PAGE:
Canada is a prime market for a new strong streaming option according to new numbers from broadband and network solutions company Sandvine. That detail comes from the company’s new report on fixed network and mobile internet use in Canada, part of its “Global Internet Phenomena” research report.
YouTube is the single biggest source of bandwidth use on mobile, accounting for over 20% of downstream traffic.
Netflix accounts for between 30 to 40% of downstream traffic in the peak evening hours on some providers. That is more than double the 13.5% of evening traffic the video streaming site brought in 3 years ago in the country.
No other paid OTT service in Canada accounts for more than 1% of traffic in the evening hours, a statistic that Sandvine says makes the country a prime location for another entrant. Rogers Media and Shaw Media recently announced an incoming paid OTT streaming product of its own, with Shomi being available to subscribers of those companies starting in November.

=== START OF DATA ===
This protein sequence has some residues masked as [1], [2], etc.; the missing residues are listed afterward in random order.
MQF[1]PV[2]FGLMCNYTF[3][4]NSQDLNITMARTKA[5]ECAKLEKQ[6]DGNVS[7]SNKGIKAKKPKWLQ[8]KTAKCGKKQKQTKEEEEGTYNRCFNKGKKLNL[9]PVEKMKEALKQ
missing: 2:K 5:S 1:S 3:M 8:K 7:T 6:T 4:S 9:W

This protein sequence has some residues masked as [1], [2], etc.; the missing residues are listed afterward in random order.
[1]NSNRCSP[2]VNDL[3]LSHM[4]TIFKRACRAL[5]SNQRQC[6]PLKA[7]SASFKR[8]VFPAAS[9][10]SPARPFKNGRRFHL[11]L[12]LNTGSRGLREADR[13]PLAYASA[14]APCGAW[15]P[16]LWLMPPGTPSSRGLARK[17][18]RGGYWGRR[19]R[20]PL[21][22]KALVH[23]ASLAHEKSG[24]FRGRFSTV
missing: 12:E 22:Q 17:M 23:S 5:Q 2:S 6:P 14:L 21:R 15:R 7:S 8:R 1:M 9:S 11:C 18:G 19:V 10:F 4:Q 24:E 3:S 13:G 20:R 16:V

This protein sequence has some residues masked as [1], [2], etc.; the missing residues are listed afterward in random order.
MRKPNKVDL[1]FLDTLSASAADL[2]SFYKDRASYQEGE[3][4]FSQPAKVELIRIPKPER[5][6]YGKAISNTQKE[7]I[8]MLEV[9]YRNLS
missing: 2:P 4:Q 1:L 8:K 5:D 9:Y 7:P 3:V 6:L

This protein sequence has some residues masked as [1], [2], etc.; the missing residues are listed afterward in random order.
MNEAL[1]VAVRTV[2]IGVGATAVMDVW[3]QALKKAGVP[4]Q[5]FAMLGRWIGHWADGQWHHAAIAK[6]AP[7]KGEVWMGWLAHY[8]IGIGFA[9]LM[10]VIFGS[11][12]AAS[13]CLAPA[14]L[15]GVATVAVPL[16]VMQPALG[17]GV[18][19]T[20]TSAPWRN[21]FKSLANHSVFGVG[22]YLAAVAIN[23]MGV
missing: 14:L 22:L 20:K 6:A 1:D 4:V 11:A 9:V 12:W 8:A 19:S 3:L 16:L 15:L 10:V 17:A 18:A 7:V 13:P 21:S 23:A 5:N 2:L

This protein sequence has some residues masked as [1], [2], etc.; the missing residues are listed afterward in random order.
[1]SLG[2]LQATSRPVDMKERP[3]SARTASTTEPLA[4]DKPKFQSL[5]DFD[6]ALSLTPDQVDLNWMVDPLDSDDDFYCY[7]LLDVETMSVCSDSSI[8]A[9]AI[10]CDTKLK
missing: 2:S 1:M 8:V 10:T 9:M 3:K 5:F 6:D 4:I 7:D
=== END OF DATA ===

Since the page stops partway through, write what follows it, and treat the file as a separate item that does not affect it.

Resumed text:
The live streaming of hockey is a big draw for Canadians, with data from one operator saying Olympic men’s hockey games accounted for 35% of total traffic during the 2014 Sochi Winter Olympics.
P2P filesharing accounts for more traffic in Canada than the US, bringing in 15% of fix network traffic here versus 10% south of the border.
YouTube is the single biggest source of bandwidth use on mobile, accounting for over 20% of downstream traffic. Canadians are also heavy users of social media on mobile networks, with over 25% of downstream traffic coming from the apps. The three with the most use are Facebook, Instagram and Twitter.